Posted on Wed, Mar. 02, 2011
last updated: March 04, 2011 12:02:17 AM
WASHINGTON — For singer-songwriter James Taylor, Wednesday at the White House was "pretty much the peak" of a long and successful career, right down to the moment that the Marine band played "Your Smiling Face."
The Boston-born, Carolina-raised crooner whose hits date back four decades was among the 20 performers and intellectuals awarded the National Medal of Arts or the National Humanities Medal at the White House.
The icing on the cake for the 62-year-old baby-boom icon? He'd helped elect the president who slipped the heavy prize over his head on a royal-purple rope.
Taylor shared the honors with the likes of musicians Quincy Jones and Sonny Rollins, and authors Joyce Carol Oates and Philip Roth.
"One of the great joys of being president," Obama told the gathering, "is getting a chance to pay tribute to the artists and authors, the poets and performers, who have touched our hearts and opened our minds — or, in the case of Quincy Jones and James Taylor, set the mood." That last tease prompted laughter.
When he learned of the award, Taylor said, he scrapped a concert date in Des Moines, Iowa, and flew straight to Washington from a show in Omaha, Neb.
"I've had two hours' sleep and I'm dazed, but it's great," he said.
Taylor, Jones and Rollins shared the arts designation with a distinguished crowd: critic Robert Brustein, pianist Van Cliburn, sculptor Mark di Suvero, poet Donald Hall, Jacob's Pillow Dance Festival, author Harper Lee and actress Meryl Streep. Lee and Streep weren't present, however.
Oates and Roth shared the humanities honors with authors and scholars Daniel Aaron, Bernard Bailyn, Jacques Barzun, Wendell E. Berry, Roberto Gonzalez Echevarria, Stanley Nider Katz, Arnold Rampersad and Gordon Wood.
Taylor backed Obama's candidacy in 2008, performing five free concerts in North Carolina to whip up support for his campaign.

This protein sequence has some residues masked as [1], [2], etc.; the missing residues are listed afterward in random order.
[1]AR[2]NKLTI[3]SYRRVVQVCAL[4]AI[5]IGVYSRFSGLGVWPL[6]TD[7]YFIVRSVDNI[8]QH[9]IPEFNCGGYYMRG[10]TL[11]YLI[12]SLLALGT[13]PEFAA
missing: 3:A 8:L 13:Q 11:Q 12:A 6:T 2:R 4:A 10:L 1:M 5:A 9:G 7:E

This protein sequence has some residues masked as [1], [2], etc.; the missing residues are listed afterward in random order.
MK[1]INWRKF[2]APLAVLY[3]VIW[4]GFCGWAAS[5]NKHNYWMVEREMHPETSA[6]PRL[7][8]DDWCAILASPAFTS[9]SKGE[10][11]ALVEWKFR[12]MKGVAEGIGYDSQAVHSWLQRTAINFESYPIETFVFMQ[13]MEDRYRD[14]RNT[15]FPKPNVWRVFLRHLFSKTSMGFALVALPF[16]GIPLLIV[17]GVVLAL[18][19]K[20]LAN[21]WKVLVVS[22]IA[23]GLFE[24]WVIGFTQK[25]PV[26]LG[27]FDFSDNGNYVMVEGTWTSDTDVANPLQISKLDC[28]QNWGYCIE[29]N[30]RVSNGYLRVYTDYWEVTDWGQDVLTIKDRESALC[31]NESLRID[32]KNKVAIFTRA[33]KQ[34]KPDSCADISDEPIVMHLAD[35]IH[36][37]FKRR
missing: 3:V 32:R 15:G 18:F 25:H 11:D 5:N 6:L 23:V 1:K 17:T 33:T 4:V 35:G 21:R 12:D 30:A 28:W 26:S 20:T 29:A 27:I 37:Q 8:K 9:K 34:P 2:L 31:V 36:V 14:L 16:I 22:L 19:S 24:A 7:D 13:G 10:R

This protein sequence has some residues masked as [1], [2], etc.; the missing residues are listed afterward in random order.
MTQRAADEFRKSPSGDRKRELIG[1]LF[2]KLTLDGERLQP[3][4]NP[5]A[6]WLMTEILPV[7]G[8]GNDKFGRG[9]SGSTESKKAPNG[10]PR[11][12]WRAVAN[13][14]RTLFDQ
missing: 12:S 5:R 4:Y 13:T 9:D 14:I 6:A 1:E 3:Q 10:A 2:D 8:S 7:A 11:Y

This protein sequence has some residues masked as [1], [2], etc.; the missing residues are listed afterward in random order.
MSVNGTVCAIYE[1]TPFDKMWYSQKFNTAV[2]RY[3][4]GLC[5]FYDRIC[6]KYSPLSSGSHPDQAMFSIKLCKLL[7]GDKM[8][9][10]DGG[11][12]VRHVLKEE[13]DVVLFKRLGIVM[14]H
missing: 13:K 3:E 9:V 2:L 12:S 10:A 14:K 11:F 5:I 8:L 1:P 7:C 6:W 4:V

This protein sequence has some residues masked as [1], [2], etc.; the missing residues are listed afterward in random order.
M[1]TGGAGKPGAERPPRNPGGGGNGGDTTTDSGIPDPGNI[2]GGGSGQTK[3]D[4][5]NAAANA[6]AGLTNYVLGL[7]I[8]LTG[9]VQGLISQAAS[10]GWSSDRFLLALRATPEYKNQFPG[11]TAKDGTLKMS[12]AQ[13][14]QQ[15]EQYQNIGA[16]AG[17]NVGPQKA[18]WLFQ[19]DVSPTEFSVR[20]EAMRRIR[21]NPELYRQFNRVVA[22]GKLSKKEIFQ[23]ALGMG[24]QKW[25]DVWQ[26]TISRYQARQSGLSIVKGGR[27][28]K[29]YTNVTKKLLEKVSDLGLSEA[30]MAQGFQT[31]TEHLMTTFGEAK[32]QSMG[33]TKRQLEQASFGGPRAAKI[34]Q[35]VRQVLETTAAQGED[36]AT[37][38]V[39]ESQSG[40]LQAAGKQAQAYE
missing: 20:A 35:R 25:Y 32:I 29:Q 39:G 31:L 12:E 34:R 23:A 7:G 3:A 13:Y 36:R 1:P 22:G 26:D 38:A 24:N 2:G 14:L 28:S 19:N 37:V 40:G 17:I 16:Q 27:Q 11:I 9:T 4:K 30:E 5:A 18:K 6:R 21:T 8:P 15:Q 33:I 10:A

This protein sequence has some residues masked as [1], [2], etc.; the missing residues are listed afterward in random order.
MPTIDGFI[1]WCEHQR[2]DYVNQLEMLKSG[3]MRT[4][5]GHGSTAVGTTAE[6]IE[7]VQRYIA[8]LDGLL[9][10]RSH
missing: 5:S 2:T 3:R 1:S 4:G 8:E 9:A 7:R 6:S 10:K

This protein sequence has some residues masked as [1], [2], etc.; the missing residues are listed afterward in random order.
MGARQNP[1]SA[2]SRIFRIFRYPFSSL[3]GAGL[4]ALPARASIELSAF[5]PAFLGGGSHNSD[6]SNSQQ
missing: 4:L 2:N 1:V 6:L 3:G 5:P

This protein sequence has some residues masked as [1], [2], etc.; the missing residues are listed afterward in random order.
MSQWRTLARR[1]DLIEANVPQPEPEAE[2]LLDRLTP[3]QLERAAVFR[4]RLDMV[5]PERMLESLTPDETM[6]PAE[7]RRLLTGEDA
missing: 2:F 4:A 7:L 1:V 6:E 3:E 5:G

Obama won North Carolina — by one-third of one percent. It was so close that "those of us who worked on the campaign down there got a real sense that we'd made a difference," Taylor said Wednesday, as he chatted with a handful of reporters and photographers at the White House after picking up his medal.
He gave a thumbs-up when asked about Obama's prospects for re-election next year, though he thinks the president has been "too modest" in touting his successes.
"I'm hoping that the American public understands who we've got here . . . what a remarkable leader and chance it is for the country. It just makes me feel wonderful to see them in this White House."
Then, Taylor stopped himself, saying, "I don't mean to get too political."
Taylor also took part in an unofficial tradition of visiting dignitaries, descending a staircase to the room below the White House press briefing room to scrawl a note on one of the walls. His reads, "Got my medal, feel so proud, James 'fire+rain' Taylor."
Roth also backed Obama in 2008, saying in an interview with the German outlet Spiegel that Obama's election would be important to American blacks, and "it would say something about this country, and it would be a marvelous thing."
(James Rosen contributed to this article.)
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